It’s a decision Covington now regrets. With an interest rate of around 240 percent, Covington will pay nearly $4,100 to have borrowed $1,500. Worst of all, if she defaults, the lender can seize her truck, which was paid for before she took out the new loan.
“I can’t blame anyone but myself,” Covington, 61, of Manassas, said. “But it’s highway robbery.”
Virginia’s car title-lending business is booming, but consumer advocates say it’s nothing to celebrate. Since a change in Virginia law last year, the commonwealth has become a magnet for people who need cash but live in the District, Maryland or another neighboring jurisdiction where laws capping interest rates have effectively driven such lenders out of business.
In 2010, Virginia lawmakers — led by Sen. Richard L. Saslaw (D-Fairfax), who received more campaign donations from the consumer finance industry than anyone else in the Virginia General Assembly — imposed new regulations on car-title lenders but allowed them to operate in the commonwealth. A year later, legislation sponsored by Saslaw ensured that car-title lenders could extend credit to nonresidents. Since then, the number of licensed car-title lenders has almost doubled in Virginia, along with complaints about high costs and collection tactics.
But some are pushing back against the industry, including West Virginia’s attorney general and a Roanoke County borrower. After investigating complaints from people who said debt collectors for Fast Auto Loans Inc. pestered them in the hospital or used other aggressive tactics, West Virginia Attorney General Darrell V. McGraw Jr. sought to block the firm from writing new loans to West Virginians or seizing their cars, court documents say.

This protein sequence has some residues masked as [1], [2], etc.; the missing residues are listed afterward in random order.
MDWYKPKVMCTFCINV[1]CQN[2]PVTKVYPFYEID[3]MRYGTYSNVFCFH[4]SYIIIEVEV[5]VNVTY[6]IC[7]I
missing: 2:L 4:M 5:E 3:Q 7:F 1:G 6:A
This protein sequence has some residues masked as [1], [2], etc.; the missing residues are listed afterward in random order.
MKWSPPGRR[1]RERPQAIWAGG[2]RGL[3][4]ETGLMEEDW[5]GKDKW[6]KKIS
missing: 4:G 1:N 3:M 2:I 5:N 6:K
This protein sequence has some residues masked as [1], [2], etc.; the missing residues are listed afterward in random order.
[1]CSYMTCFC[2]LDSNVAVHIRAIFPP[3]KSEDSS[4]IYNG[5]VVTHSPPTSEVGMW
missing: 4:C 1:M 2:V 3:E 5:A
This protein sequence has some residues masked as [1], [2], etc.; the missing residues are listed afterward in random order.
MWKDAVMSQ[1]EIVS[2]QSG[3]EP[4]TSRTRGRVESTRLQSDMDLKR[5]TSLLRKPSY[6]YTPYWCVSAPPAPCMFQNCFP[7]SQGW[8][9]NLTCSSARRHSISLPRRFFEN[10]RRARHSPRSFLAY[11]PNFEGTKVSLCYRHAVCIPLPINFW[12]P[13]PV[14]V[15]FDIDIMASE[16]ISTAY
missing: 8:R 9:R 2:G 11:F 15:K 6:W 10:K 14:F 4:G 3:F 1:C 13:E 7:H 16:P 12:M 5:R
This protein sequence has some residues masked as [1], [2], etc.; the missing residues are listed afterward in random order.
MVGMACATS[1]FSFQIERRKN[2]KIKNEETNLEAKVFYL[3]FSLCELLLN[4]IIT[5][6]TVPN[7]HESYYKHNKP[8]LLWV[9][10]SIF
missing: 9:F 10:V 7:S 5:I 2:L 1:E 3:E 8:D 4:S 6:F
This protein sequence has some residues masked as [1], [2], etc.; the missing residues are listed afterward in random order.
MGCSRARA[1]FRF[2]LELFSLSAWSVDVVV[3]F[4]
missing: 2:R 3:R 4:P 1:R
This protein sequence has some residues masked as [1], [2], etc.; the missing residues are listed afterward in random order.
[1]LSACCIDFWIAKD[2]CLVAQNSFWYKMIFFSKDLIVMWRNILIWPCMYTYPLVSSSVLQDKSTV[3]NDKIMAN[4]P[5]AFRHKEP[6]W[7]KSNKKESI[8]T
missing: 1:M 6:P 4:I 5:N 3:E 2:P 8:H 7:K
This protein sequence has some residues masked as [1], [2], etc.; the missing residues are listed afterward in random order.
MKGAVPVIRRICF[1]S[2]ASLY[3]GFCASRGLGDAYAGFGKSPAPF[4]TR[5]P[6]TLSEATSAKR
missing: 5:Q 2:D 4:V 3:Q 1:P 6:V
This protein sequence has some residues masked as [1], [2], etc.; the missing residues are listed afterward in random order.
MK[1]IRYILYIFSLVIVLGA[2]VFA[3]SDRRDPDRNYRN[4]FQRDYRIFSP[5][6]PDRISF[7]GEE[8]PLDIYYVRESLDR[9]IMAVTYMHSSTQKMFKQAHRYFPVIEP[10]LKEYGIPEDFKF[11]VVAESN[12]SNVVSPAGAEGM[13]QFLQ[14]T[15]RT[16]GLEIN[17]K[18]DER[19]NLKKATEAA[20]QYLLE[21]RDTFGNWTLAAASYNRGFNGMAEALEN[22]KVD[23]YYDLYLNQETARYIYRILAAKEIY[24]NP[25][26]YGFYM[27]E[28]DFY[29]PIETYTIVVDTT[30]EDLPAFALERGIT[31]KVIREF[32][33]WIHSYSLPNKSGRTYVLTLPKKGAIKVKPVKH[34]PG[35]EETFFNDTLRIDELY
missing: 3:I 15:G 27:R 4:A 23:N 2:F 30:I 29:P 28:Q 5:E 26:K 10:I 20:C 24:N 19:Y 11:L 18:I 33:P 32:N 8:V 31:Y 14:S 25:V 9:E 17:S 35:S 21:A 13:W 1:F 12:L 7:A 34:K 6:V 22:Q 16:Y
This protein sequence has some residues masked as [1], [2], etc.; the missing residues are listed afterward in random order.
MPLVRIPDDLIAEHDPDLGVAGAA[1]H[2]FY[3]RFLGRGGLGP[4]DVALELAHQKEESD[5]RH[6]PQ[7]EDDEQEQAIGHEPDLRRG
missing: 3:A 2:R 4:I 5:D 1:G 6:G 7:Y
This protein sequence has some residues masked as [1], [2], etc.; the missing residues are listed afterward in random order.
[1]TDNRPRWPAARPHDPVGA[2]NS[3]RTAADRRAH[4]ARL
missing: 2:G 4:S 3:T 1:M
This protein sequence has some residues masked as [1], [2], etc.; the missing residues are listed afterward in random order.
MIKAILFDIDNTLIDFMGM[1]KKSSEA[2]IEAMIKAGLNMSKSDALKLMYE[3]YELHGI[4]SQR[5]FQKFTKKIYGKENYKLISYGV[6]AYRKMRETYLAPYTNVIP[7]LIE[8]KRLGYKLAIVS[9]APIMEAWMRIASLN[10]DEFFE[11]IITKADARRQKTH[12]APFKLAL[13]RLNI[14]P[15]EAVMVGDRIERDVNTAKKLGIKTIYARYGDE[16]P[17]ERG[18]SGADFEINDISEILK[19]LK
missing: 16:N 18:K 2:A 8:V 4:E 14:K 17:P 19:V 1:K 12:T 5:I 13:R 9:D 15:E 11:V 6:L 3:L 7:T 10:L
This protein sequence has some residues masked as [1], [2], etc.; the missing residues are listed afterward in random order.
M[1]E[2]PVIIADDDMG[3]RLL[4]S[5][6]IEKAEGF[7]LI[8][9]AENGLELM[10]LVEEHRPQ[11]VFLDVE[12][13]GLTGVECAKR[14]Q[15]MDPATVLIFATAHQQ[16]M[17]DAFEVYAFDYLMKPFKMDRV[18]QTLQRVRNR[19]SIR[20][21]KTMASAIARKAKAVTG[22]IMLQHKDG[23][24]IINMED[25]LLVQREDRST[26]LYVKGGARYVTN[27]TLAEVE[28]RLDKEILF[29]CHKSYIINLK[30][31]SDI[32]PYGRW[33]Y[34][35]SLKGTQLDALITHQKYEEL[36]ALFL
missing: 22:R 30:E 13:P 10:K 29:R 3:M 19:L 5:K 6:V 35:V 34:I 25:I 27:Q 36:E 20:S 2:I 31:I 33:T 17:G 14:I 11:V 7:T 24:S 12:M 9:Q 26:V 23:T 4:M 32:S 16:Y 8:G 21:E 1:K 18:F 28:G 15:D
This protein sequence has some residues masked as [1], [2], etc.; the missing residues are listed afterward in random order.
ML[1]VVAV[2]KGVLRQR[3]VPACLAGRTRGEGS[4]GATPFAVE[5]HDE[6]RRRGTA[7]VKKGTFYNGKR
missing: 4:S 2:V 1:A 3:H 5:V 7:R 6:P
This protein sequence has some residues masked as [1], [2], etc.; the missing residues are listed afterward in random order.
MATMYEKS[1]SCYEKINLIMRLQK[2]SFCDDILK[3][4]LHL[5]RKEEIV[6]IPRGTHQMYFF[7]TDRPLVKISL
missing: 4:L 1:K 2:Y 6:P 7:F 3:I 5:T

Fast Auto Loans and its Atlanta-based parent, Community Loans of America Inc., denied wrongdoing and, in any case, ceased making loans to West Virginians a year ago, court papers say. Norman A. Googel, a West Virginia assistant attorney general handling the case, said his office is investigating additional Virginia car-title lenders.
“It’s really unbelievable,” Googel said. “We’re having a border war here with Virginia.”
In a separate case in Roanoke County, Tracey M. Underwood sued Fast Auto Loans in federal court over an April 2011 loan. In court papers, Underwood says the firm illegally seized her 2001 Ford Taurus without providing required notice.
Calls to Fast Auto Loans’s owner Robert I. Reich at the Atlanta headquarters and the firm’s attorneys in West Virginia were not returned.
Car-title loans — cash loans based on the equity in a vehicle — topped $125 million in Virginia in 2011, the first full year monitored by by the Virginia State Corporation Commission. While reforms by the General Assembly since 2008 have contributed to a two-thirds decline in the number of Virginia’s licensed payday lenders, the number of car title-lending outlets has more than doubled.